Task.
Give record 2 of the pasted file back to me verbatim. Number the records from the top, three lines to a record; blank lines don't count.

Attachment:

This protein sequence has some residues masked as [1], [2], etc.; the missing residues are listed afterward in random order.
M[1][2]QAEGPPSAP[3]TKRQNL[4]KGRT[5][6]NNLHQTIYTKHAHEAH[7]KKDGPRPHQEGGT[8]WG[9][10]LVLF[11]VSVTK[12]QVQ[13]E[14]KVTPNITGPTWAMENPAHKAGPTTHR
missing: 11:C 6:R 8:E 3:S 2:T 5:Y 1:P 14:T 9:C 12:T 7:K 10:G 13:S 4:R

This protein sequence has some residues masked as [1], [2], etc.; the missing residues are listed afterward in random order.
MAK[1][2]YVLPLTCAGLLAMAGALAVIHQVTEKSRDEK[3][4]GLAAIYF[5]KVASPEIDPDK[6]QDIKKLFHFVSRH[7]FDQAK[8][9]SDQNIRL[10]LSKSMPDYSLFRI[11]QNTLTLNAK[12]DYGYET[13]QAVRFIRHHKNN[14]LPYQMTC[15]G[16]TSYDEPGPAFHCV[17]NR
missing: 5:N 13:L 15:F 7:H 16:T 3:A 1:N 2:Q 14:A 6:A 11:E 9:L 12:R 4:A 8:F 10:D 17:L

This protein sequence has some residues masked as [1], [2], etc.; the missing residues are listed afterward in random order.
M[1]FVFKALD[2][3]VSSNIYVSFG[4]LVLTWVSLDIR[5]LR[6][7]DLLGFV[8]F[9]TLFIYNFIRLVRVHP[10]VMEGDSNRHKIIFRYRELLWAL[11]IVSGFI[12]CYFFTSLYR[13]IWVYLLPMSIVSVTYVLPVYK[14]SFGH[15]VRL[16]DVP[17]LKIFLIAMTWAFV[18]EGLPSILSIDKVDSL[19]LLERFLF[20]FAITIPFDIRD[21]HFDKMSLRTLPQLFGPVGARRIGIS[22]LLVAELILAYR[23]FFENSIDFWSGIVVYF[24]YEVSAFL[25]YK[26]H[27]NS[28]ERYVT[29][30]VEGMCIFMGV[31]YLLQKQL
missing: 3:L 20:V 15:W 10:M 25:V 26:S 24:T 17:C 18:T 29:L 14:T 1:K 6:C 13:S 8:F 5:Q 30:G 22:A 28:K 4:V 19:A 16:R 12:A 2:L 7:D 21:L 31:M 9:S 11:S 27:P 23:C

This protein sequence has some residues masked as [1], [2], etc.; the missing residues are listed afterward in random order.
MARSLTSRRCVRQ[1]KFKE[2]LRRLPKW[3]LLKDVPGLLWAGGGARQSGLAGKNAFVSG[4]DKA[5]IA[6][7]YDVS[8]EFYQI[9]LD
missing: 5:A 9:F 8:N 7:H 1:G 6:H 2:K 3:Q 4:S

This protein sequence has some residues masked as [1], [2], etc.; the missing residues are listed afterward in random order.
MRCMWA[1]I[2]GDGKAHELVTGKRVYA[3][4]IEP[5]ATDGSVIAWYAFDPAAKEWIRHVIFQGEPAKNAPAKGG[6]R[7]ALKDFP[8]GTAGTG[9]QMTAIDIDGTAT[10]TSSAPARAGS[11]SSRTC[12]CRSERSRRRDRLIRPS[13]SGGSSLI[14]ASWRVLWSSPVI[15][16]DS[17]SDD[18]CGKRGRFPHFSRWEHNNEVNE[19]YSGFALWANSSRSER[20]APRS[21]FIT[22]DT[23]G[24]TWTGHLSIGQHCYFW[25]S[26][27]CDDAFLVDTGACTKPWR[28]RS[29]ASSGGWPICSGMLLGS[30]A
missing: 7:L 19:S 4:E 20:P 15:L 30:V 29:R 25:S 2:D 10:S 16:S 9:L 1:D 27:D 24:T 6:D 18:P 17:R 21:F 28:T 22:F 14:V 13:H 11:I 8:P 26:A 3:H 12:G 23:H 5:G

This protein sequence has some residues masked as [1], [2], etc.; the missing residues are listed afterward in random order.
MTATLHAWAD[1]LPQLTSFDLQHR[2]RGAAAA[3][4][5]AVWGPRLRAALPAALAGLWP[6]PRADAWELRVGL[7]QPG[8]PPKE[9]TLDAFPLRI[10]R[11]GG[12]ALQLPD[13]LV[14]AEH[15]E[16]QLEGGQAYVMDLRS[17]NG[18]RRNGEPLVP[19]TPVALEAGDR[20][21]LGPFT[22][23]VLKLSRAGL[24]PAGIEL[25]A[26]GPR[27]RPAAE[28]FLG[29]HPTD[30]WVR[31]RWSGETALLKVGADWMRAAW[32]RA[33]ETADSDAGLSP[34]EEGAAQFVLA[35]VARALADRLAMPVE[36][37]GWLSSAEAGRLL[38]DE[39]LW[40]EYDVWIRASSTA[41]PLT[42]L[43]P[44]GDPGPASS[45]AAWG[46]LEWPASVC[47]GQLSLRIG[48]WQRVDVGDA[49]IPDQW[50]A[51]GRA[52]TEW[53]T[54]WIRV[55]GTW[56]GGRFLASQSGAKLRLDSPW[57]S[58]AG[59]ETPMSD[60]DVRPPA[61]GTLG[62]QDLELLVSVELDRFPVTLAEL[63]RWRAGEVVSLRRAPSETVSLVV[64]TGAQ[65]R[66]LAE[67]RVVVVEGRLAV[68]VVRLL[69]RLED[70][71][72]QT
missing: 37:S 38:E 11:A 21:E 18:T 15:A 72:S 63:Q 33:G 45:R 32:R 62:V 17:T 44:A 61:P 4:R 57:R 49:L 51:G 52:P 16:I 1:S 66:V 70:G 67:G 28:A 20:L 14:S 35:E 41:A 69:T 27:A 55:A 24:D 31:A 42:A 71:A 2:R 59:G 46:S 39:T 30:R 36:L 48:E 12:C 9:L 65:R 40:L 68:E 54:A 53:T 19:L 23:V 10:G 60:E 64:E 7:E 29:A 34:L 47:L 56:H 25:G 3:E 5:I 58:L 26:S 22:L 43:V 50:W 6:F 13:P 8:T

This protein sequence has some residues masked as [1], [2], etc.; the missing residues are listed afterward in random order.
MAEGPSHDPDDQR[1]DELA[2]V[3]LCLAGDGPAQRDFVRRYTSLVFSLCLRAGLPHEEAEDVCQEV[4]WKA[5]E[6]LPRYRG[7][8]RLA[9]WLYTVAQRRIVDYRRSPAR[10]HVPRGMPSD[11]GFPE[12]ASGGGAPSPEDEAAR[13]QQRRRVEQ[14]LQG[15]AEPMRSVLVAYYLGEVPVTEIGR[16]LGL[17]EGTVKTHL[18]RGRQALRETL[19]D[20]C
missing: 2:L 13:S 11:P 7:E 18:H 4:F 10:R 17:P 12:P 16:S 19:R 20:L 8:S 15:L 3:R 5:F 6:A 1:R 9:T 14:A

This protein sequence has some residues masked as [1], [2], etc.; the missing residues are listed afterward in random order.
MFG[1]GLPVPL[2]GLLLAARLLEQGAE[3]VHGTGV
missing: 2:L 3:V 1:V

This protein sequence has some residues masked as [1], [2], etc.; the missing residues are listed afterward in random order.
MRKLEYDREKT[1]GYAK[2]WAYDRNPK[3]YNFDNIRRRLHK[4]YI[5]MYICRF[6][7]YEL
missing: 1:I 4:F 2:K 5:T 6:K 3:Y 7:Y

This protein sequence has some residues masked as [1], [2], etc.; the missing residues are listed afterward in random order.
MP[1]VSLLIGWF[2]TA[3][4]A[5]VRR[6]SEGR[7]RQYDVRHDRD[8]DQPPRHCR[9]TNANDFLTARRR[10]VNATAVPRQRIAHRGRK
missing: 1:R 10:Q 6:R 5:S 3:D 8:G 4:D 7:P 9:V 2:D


This protein sequence has some residues masked as [1], [2], etc.; the missing residues are listed afterward in random order.
MAK[1][2]YVLPLTCAGLLAMAGALAVIHQVTEKSRDEK[3][4]GLAAIYF[5]KVASPEIDPDK[6]QDIKKLFHFVSRH[7]FDQAK[8][9]SDQNIRL[10]LSKSMPDYSLFRI[11]QNTLTLNAK[12]DYGYET[13]QAVRFIRHHKNN[14]LPYQMTC[15]G[16]TSYDEPGPAFHCV[17]NR
missing: 5:N 13:L 15:F 7:H 16:T 3:A 1:N 2:Q 14:A 6:A 11:E 9:L 12:R 4:A 8:F 10:D 17:L